My dear friend Paul Ryan, who has his eyes firmly glued on the white house, recently released a 200-page report with lots of figures and references and ibid’s claiming that all the anti-poverty programs run by the government are worse than useless and should all be scrapped. He’s got some ideas on why people are poor: they come from or create broken homes. They have no education. They don’t work. They work part-time. They receive medicaid. Wait, what? Here’s what the report claims:
“Medicaid coverage has little effect on patients’ health,” the report says, adding that it imposes an “implicit tax on beneficiaries,” “crowds out private insurance” and “increases the likelihood of receiving welfare benefits.”
Is this true?
There are a lot of references listed at the bottom of the page. Let’s look at some of them.
1. The Medicaid and CHIP Payment and Access Commission. Children on medicaid or CHIP are more likely than privately insured or uninsured children to be in fair or poor health…and to have more problems like asthma, ADHD, autism, etc. Well, yeah. Medicaid helps poor people. Poor people often have poorer health. That doesn’t mean that medicaid causes poorer health.
Oh, and I love this one. Adults younger than 65 who are enrolled in Medicaid are sicker than those who are privately insured or uninsured. That’s because you have to be disabled to get on Medicaid if you are younger than 65!
2. A study out of Stanford by Baker and Royalty: Medicaid Policy, Physician Behavior, and Health Care for Low Income Population. Medicaid patients are more likely to be treated in hospitals or public clinics than in private physician’s offices. OK, that’s true. Medicaid pays 70% or so of what Medicare pays, which is way less than what private insurers pay. Baker and Royalty assert that this is not an efficient source of care. But it’s the cheapest. One could argue that if reimbursement was better more patients would get treated by private physicians. Assuming that really is better.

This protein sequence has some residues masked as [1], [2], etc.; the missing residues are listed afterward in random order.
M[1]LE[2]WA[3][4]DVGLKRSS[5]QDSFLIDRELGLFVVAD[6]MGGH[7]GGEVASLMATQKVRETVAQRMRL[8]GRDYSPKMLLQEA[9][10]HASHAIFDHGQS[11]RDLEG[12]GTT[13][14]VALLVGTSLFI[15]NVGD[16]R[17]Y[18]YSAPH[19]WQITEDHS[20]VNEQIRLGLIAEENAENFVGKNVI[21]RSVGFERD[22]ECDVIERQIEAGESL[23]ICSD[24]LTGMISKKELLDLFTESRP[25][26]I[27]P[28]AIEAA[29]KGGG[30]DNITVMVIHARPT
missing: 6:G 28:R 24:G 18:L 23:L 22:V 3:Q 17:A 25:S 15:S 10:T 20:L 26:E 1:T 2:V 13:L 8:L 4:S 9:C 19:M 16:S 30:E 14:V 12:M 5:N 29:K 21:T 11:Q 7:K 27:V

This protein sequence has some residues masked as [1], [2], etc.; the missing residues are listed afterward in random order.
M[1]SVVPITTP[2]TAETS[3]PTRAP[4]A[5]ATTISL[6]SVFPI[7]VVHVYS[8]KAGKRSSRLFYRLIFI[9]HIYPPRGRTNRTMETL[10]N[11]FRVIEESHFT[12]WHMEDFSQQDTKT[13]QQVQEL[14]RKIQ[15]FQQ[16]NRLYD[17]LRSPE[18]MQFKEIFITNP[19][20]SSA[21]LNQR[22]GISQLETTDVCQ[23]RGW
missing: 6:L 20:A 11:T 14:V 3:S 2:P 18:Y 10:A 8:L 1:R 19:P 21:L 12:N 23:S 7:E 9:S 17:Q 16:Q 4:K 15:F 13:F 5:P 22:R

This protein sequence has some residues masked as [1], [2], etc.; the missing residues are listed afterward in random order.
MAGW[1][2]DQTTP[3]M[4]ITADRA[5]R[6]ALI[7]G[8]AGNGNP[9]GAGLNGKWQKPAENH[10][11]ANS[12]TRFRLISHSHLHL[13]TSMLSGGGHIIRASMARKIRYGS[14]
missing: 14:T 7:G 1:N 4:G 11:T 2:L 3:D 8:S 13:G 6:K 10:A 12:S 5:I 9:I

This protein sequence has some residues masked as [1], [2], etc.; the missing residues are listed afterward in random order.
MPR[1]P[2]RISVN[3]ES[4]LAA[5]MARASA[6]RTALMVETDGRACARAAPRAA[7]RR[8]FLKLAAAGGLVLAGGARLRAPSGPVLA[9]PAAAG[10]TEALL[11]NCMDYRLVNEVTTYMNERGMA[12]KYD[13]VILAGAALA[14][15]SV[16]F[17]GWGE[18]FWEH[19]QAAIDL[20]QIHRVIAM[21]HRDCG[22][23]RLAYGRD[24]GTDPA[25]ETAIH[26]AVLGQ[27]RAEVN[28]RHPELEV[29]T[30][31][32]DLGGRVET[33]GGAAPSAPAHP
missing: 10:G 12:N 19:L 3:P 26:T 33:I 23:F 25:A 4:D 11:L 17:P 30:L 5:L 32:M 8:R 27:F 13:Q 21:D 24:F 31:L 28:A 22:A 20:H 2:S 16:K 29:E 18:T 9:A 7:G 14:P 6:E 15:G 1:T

3. The Oregon Health Insurance Experiment. Medicaid patients use more health care than uninsured patients. Well, duh. What, the goal is to keep people from using health care at all? If that were the case we’d be spending all our money on promoting exercise and salads, not invading countries. And the report chooses to ignore the rest of the story, which is that the medicaid patients also had lower out-of-pocket expenses, lower medical debt, and better physical and mental health.
4. The Oregon Health Insurance Experiment II. Medicaid coverage does little to improve people’s health. That’s because health care does not improve people’s health. People do. Poor people have fewer options for healthy lifestyle choices. Mr. Ryan’s report also plays down the rest of the story, which is that having medicaid also increased the use of preventive services and eliminated out-of-pocket catastrophic debt. Which is what insurance is supposed to do.
5. Rachel Rapaport Kelz in an article entitled Morbidity and Mortality of Colorectal Carcinoma Surgery differs by Insurance Status. Medicaid patients are more likely to get sick during their hospital stay. This is another entry in the duh category. This is not because they have Medicaid. It’s because they are poor. And because they are poor, they have fewer healthy lifestyle options. Because they have fewer healthy lifestyle options, they’re sicker. Put them in the hospital, they’re sure to get sicker yet.
How about that “implicit tax?”
6. The Interaction of Public and Private Insurance: Medicaid and the Long-Term Care Insurance Market, by Brown and Finklestein. “The premiums that one might have paid for existing private policies go to pay for benefits that would have otherwise been provided by Medicaid.” I have no idea what that means.
And finally, the topper: Being on Medicaid increases the likelihood of receiving welfare benefits.
7. Moffit and Wolfe: The Effect of the Medicaid Program on Welfare Participation and Labor Supply. A rise in medicaid benefits increases the likelihood that a person is on AFDC (welfare) and decreases the likelihood that the person has a job. Somebody needs to explain cause and effect to Moffit and Wolfe.
This is all to say that Medicaid does not cause anyone to be poor, be on welfare, have poor health, etc. Medicaid is a health insurance program for the poor. Being poor therefore increases the likelihood that you’ll be on Medicaid. It’s not a great system and the care isn’t that good, but it’s not a failed program. The war on poverty may indeed be lost, but not because of Medicaid. It’s being lost in spite of Medicaid.